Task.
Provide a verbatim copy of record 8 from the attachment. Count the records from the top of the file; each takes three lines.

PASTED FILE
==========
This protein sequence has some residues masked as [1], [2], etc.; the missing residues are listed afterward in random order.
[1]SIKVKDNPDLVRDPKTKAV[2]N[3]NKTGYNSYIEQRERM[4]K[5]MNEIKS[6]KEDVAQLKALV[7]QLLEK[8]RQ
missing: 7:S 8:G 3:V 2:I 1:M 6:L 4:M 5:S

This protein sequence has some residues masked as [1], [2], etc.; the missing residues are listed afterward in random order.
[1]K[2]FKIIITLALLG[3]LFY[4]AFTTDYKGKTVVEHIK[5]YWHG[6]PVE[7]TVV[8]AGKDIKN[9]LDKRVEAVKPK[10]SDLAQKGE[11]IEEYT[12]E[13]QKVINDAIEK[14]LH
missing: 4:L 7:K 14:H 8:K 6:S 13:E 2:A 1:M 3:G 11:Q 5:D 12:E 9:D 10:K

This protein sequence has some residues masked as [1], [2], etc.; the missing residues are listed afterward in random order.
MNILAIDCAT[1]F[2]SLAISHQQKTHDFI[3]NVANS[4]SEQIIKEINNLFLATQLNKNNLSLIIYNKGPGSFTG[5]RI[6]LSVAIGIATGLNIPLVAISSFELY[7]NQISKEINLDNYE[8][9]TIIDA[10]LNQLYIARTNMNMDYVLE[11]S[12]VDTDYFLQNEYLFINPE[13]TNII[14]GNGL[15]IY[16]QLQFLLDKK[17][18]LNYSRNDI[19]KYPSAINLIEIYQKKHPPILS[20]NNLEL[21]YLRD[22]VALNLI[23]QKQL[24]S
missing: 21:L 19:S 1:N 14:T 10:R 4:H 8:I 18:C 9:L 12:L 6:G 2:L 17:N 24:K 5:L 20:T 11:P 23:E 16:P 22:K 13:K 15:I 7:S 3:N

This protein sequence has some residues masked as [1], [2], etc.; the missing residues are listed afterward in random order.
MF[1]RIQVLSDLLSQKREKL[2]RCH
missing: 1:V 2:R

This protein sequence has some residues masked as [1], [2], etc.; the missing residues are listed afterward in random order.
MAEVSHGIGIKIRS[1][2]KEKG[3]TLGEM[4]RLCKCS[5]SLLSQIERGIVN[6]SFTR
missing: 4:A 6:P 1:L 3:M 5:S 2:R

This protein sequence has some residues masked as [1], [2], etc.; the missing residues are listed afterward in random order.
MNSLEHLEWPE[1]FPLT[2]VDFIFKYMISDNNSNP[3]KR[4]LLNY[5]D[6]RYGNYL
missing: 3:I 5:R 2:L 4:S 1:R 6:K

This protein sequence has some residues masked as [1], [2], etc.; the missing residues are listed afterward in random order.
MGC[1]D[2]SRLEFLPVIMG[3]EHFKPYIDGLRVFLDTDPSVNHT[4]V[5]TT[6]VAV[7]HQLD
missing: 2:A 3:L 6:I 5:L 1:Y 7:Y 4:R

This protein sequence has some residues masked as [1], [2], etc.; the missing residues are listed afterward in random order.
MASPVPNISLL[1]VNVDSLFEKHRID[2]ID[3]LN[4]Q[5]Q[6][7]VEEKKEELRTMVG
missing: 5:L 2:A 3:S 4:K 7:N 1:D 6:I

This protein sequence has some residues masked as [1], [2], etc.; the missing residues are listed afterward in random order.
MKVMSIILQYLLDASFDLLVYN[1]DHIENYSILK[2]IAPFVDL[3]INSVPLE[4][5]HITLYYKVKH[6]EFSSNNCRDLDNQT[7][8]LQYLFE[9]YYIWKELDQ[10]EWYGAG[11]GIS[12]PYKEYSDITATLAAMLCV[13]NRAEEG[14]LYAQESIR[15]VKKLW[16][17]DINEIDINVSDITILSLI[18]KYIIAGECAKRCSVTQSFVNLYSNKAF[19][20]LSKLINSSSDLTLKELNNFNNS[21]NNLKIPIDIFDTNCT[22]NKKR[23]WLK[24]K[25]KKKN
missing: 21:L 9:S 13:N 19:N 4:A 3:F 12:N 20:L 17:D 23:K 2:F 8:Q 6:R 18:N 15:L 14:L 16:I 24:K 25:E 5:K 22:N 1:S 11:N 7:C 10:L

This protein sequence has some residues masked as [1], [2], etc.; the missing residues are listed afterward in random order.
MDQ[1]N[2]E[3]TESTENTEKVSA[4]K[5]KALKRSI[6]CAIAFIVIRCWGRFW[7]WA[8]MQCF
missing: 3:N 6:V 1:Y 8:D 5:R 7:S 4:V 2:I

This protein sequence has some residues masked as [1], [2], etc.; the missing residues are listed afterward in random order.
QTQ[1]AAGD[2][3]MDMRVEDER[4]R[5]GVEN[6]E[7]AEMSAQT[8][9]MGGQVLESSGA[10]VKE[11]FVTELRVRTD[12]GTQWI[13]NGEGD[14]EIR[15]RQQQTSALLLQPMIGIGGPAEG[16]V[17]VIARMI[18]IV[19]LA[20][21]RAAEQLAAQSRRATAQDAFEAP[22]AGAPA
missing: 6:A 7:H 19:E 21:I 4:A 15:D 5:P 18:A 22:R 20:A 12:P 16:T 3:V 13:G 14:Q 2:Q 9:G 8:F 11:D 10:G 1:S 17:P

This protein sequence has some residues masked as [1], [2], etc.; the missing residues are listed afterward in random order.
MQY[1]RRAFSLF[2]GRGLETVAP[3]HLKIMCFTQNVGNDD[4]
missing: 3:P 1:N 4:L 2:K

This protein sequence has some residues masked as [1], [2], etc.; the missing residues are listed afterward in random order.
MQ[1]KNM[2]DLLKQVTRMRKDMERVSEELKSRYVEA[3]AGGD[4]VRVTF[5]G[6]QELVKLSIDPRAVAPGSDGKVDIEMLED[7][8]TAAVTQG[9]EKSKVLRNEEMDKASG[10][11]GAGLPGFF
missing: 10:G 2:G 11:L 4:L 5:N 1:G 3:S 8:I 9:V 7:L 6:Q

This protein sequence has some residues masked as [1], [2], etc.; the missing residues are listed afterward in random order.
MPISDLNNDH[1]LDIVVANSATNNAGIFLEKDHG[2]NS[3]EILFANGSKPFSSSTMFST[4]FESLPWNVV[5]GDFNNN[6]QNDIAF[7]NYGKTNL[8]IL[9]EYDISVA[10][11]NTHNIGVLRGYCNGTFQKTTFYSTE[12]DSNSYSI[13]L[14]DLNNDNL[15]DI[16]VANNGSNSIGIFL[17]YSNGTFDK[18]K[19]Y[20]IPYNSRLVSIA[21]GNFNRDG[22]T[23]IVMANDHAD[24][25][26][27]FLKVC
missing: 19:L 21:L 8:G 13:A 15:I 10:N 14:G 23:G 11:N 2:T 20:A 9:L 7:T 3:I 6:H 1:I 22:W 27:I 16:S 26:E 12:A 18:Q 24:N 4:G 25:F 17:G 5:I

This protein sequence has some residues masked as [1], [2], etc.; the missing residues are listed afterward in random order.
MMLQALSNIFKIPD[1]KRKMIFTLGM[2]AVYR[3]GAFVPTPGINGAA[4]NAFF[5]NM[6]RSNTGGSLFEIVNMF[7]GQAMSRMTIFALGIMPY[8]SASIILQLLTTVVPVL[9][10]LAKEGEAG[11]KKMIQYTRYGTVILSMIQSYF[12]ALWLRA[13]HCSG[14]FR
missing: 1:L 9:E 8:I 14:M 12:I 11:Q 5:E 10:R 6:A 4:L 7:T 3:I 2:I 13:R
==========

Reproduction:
This protein sequence has some residues masked as [1], [2], etc.; the missing residues are listed afterward in random order.
MASPVPNISLL[1]VNVDSLFEKHRID[2]ID[3]LN[4]Q[5]Q[6][7]VEEKKEELRTMVG
missing: 5:L 2:A 3:S 4:K 7:N 1:D 6:I